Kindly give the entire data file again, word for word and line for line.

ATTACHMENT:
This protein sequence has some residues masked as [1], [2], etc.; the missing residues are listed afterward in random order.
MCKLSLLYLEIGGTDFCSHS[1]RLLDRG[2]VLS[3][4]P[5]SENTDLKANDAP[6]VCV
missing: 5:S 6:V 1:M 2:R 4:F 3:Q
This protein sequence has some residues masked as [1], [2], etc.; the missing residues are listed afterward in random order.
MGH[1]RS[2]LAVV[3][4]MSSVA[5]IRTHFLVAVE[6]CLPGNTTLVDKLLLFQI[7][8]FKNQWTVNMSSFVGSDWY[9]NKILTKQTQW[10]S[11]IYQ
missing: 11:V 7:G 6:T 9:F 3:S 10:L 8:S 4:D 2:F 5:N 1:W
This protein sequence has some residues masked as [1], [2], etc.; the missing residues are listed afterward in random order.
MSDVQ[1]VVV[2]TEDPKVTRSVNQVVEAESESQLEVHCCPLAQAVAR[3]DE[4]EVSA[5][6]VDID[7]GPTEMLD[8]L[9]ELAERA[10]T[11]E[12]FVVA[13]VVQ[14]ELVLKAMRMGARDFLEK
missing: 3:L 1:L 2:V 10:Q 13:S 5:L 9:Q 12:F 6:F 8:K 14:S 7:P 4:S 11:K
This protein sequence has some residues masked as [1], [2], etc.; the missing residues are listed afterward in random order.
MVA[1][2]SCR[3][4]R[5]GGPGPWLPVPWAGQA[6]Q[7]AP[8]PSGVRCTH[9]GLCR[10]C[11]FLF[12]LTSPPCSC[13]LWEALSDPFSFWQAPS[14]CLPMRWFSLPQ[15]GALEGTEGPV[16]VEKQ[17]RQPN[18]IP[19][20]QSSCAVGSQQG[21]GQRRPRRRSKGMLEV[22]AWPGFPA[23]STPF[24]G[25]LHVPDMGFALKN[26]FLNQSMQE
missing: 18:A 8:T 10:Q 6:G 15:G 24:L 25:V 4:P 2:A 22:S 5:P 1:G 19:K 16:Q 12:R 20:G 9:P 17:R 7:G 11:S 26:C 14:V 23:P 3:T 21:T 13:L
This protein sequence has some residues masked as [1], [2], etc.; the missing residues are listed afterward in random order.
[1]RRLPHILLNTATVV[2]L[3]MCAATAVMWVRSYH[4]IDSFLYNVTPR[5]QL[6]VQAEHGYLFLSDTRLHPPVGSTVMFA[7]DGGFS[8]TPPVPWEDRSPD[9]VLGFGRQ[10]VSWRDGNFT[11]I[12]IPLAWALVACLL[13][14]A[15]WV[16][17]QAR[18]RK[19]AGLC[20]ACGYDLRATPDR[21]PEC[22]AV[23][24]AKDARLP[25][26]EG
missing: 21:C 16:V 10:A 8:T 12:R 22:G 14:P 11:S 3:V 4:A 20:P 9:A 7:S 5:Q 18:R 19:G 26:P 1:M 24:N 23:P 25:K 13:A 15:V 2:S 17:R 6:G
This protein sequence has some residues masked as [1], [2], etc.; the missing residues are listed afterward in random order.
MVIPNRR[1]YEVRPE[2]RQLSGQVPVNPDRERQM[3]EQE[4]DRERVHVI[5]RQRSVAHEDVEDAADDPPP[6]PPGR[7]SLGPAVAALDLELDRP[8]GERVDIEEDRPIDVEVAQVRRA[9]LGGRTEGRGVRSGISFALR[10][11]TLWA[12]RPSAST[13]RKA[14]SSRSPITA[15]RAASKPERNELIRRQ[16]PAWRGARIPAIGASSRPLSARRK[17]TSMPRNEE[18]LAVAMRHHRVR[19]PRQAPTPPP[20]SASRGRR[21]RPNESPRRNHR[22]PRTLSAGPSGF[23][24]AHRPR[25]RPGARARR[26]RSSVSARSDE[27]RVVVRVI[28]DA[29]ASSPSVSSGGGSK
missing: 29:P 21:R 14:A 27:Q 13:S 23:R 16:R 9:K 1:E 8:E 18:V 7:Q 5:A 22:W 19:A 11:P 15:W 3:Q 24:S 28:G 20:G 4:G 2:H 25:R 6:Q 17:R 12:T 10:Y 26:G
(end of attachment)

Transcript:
This protein sequence has some residues masked as [1], [2], etc.; the missing residues are listed afterward in random order.
MCKLSLLYLEIGGTDFCSHS[1]RLLDRG[2]VLS[3][4]P[5]SENTDLKANDAP[6]VCV
missing: 5:S 6:V 1:M 2:R 4:F 3:Q
This protein sequence has some residues masked as [1], [2], etc.; the missing residues are listed afterward in random order.
MGH[1]RS[2]LAVV[3][4]MSSVA[5]IRTHFLVAVE[6]CLPGNTTLVDKLLLFQI[7][8]FKNQWTVNMSSFVGSDWY[9]NKILTKQTQW[10]S[11]IYQ
missing: 11:V 7:G 6:T 9:F 3:S 10:L 8:S 4:D 2:F 5:N 1:W
This protein sequence has some residues masked as [1], [2], etc.; the missing residues are listed afterward in random order.
MSDVQ[1]VVV[2]TEDPKVTRSVNQVVEAESESQLEVHCCPLAQAVAR[3]DE[4]EVSA[5][6]VDID[7]GPTEMLD[8]L[9]ELAERA[10]T[11]E[12]FVVA[13]VVQ[14]ELVLKAMRMGARDFLEK
missing: 3:L 1:L 2:V 10:Q 13:S 5:L 9:Q 12:F 6:F 8:K 14:S 7:P 4:S 11:K
This protein sequence has some residues masked as [1], [2], etc.; the missing residues are listed afterward in random order.
MVA[1][2]SCR[3][4]R[5]GGPGPWLPVPWAGQA[6]Q[7]AP[8]PSGVRCTH[9]GLCR[10]C[11]FLF[12]LTSPPCSC[13]LWEALSDPFSFWQAPS[14]CLPMRWFSLPQ[15]GALEGTEGPV[16]VEKQ[17]RQPN[18]IP[19][20]QSSCAVGSQQG[21]GQRRPRRRSKGMLEV[22]AWPGFPA[23]STPF[24]G[25]LHVPDMGFALKN[26]FLNQSMQE
missing: 18:A 8:T 10:Q 6:G 15:G 24:L 25:V 4:P 2:A 22:S 5:P 1:G 19:K 16:Q 12:R 20:G 9:P 17:R 7:G 11:S 26:C 14:V 23:P 3:T 21:T 13:L
This protein sequence has some residues masked as [1], [2], etc.; the missing residues are listed afterward in random order.
[1]RRLPHILLNTATVV[2]L[3]MCAATAVMWVRSYH[4]IDSFLYNVTPR[5]QL[6]VQAEHGYLFLSDTRLHPPVGSTVMFA[7]DGGFS[8]TPPVPWEDRSPD[9]VLGFGRQ[10]VSWRDGNFT[11]I[12]IPLAWALVACLL[13][14]A[15]WV[16][17]QAR[18]RK[19]AGLC[20]ACGYDLRATPDR[21]PEC[22]AV[23][24]AKDARLP[25][26]EG
missing: 21:C 16:V 10:A 8:T 12:R 22:G 14:P 11:S 3:V 4:A 20:P 9:A 7:S 5:Q 18:R 19:G 26:P 1:M 24:N 23:P 25:K 13:A 15:V 2:S 17:R 6:G
This protein sequence has some residues masked as [1], [2], etc.; the missing residues are listed afterward in random order.
MVIPNRR[1]YEVRPE[2]RQLSGQVPVNPDRERQM[3]EQE[4]DRERVHVI[5]RQRSVAHEDVEDAADDPPP[6]PPGR[7]SLGPAVAALDLELDRP[8]GERVDIEEDRPIDVEVAQVRRA[9]LGGRTEGRGVRSGISFALR[10][11]TLWA[12]RPSAST[13]RKA[14]SSRSPITA[15]RAASKPERNELIRRQ[16]PAWRGARIPAIGASSRPLSARRK[17]TSMPRNEE[18]LAVAMRHHRVR[19]PRQAPTPPP[20]SASRGRR[21]RPNESPRRNHR[22]PRTLSAGPSGF[23][24]AHRPR[25]RPGARARR[26]RSSVSARSDE[27]RVVVRVI[28]DA[29]ASSPSVSSGGGSK
missing: 29:P 21:R 14:A 27:Q 13:S 23:R 16:R 9:K 1:E 8:E 18:V 7:Q 5:A 22:W 19:A 11:P 15:W 3:Q 24:S 28:G 20:G 4:G 2:H 25:R 6:Q 17:R 12:T 10:Y 26:G